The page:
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And the 10 most traffic-addled streets in Toronto are…

(Image: Gary J. Wood)

Sheppard Avenue commuters now have the dubious honour of spending hours on one of the most congested streets in one of the most gridlocked cities in the world. Toronto’s public works department released a list of its top 10 traffic trouble spots, and it leans heavily towards the north end—in fact, only two of the stretches on it were downtown (York Street from Front to the Gardiner Expressway, and Lakeshore Boulevard from York to Bathurst). Sheppard appears on the list five times, and the intersection of Sheppard and Bayview Avenue is officially the city’s worst place to be a driver. It’s interesting to note that none of the problem areas on the list have a streetcar line, which doesn’t bode well for Rob Ford’s characterization of streetcars (and LRTs) as traffic-snarling forces of destruction.

The Top 10 spots for congestion in the city:

1. Bayview Avenue and Sheppard Avenue East intersection

2. Yonge Street from Highway 401 to Sheppard Avenue

3. York Street from Front Street to the Gardiner Expressway

4. Sheppard Avenue West and Allen Road

5. Leslie Street from Highway 401 to Sheppard Avenue East

6. Lakeshore Boulevard from York Street to Bathurst Street

7. Kennedy Road from Highway 401 to Sheppard Avenue East

8. Markham Road from Highway 401 to Progress Avenue

9. Dufferin Street and Finch Avenue West intersection

10. Black Creek Drive and Lawrence Avenue West intersection

• Toronto’s 10 worst streets for traffic gridlock [Toronto Star]

  • W. K. Lis

    Odd that the top two are on the Subway. Most of them are also near the 401.

  • Dan

    Not really odd… If you live in the GTA, you should easily understand…

    People from Markham, Richmond Hill, Newmarket, Thornhill, Vaughan, Ajax, Mississauga, Burlington, Oakville, Brampton… to name a few of the MANY, have to either drive to the subway stations, or drive to work because there is no other reasonable alternative.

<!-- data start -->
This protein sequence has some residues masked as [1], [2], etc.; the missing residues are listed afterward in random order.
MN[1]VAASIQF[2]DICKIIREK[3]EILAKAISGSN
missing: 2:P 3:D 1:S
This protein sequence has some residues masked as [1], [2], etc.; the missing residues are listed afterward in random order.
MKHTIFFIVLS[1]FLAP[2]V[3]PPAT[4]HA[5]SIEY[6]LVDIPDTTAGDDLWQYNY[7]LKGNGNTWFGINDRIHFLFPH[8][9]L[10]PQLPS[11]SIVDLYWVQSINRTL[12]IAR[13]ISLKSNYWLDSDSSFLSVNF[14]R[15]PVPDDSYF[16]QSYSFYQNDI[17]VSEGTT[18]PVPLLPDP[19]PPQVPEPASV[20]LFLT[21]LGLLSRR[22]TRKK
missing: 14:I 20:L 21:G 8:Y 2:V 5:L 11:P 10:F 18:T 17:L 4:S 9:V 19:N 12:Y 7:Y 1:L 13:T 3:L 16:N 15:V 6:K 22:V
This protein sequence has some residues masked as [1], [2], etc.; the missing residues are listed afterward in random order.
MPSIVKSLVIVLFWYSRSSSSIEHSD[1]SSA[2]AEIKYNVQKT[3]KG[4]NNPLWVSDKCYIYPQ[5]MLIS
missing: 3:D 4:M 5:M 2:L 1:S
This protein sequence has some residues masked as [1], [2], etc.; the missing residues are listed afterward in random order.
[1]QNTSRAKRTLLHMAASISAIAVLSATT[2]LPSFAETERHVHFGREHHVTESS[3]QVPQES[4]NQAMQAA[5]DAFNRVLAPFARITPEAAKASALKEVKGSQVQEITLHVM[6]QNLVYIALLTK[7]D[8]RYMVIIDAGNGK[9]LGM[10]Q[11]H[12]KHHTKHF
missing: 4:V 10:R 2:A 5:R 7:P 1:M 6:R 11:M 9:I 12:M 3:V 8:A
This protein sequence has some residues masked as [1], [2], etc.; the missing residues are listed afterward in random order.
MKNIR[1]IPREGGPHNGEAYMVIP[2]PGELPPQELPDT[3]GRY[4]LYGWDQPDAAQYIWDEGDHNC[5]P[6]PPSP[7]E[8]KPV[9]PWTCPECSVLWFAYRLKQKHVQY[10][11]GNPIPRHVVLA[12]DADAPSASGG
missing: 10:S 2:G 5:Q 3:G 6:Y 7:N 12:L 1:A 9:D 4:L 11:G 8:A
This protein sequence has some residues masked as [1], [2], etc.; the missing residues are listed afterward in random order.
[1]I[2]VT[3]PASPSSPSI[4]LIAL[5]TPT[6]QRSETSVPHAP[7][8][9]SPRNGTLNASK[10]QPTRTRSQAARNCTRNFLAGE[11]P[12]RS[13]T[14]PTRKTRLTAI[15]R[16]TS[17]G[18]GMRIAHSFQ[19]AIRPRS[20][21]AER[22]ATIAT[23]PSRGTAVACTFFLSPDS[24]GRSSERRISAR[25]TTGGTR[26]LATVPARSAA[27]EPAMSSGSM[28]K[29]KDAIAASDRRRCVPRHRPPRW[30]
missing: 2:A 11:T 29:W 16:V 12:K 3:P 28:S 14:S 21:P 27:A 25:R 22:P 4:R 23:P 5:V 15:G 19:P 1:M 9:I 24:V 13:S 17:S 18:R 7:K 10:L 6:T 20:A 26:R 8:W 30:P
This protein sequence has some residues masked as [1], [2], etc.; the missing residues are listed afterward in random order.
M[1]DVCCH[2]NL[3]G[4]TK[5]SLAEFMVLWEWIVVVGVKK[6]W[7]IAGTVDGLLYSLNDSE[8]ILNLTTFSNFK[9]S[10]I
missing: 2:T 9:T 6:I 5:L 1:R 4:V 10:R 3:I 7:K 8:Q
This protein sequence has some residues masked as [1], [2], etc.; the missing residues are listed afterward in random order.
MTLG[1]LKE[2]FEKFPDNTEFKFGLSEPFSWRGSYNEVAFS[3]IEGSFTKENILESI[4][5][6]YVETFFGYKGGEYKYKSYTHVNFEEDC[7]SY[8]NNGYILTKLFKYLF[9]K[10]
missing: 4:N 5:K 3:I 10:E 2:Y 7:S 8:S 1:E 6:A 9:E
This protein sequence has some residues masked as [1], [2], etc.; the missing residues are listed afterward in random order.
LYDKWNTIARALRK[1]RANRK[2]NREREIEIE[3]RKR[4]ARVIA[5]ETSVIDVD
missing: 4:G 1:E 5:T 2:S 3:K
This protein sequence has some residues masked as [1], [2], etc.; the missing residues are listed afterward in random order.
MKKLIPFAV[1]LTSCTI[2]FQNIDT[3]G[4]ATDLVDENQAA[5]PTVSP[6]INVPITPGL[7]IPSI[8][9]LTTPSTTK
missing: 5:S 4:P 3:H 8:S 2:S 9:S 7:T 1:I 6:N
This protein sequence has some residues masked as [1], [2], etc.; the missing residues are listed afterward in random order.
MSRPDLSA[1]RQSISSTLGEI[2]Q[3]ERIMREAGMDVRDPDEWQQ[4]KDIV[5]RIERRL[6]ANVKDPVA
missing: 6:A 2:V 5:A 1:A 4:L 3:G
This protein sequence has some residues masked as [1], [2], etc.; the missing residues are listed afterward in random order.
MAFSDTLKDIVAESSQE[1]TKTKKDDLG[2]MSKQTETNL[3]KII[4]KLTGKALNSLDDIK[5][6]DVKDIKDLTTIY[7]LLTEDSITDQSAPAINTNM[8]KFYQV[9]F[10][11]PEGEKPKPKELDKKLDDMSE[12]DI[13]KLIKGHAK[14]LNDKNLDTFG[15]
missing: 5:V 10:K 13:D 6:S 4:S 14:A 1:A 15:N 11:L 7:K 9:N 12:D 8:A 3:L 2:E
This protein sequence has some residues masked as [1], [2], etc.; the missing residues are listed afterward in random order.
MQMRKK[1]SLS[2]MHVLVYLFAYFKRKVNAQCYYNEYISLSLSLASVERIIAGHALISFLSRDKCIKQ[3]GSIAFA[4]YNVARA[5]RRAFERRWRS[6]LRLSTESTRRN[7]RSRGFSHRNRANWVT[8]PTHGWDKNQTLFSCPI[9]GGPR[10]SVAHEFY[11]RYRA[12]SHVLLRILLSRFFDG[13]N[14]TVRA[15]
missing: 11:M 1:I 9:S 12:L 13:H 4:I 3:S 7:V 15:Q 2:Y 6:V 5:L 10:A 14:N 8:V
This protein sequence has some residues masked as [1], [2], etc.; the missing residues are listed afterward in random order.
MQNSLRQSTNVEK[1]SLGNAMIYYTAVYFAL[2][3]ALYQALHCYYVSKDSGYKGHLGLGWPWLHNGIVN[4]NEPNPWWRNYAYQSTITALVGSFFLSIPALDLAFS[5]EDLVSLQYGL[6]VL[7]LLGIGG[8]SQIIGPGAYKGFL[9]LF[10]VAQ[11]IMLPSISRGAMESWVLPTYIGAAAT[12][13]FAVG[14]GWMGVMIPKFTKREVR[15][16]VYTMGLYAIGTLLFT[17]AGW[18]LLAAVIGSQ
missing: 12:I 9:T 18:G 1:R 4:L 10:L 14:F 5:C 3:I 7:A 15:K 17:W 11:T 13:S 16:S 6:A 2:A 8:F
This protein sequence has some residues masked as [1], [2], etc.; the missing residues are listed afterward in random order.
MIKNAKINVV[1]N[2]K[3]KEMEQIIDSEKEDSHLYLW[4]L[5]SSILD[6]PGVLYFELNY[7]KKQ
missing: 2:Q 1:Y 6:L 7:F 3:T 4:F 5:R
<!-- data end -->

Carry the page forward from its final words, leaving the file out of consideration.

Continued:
e.g. I live in Scarborough, work in Mississauga, it doesn’t make sense to take the transit, pay just over $10 bucks a day in fares and spend over 2 hours on transit versus driving 30 minutes, on $10 bucks a day on gas.

    People who live outside of TTC access have it worse. Until they decide to integrate our transit systems properly with one universal fare, or for TTC not to be greedy, and build subway stations closer to bordering municipalities (e.g. subway to Steeles or beyond) it will only get worse…

  • Dan

    I forgot to mention the 2 hour 30 minute transit minimum transit ride is only one way!

    It takes me 30 minutes to drive to work in the morning, and 1 hour to get home in the afternoon, so while it sucks, it isn’t too bad.

  • Dan

    BTW, Sheppard was a bad location for the subway, Finch would probably have done better…

    Considering we’ve ALREADY built the sheppard subway, might as well finish it…

    People complain no one is using them… What do you expect from such a short line lol… Only recently it has been heavily developed, and soon you’ll have the #’s

    Why they don’t make light rail vehicles compatible with subways doesn’t make sense! We should lay out subway tracks (cost wouldn’t even differentiate much to lay out tracks and build stations) Use light rail that can use subway rail, and in the future we swap for subway cars…

  • RealityCheck

    Bottom line is that the in-traffic LRT lines that City Council approved will not improve this situation one iota. The issue is speed… and in-traffic LRTs, even in their own right of way, do not qualify as rapid transit.

  • JoeTory

    That’s right, RealityCheck. Don’t know why the TTC wants to run those streetcars in traffic either – shouldn’t they put it on a right of way at least, so the streetcar can cruise past traffic to the next light.

    Idiot bearcats.

  • Nick

    LRT lines are NOT going to be in-traffic, neither are the Spadina and St. Clair streetcars. They all have their own dedicated lanes, so I’m not sure what you are talking about. They do qualify as rapid transit (notice the St. Clair one often speeding by lined up cars), the same way most of the western world characterizes them as rapid transit, just because Ford and his supporters don’t actually know what they are we shouldn’t be writing them off. Those of you who live in the 905 do not deserve subway stations/lines. Density is far too low there to support the most expensive form of public transit. Those who think subways belong in the land of 2 car garages, big box stores with even bigger parking lots and precious few buildings taller than 6 storeys don’t seem to know much about urban planning. Here’s a thought…how about living somewhat close to your place of work? Scarborough to Mississauga everyday and it’s somehow public transit’s fault? Give me a break. Voting in a transit ignorant mayor seems to have given rise to so many snap armchair urban planners shooting from the hip. Sorry, we aren’t going to drop billions on a subway line just because you reckon it’ll do some good.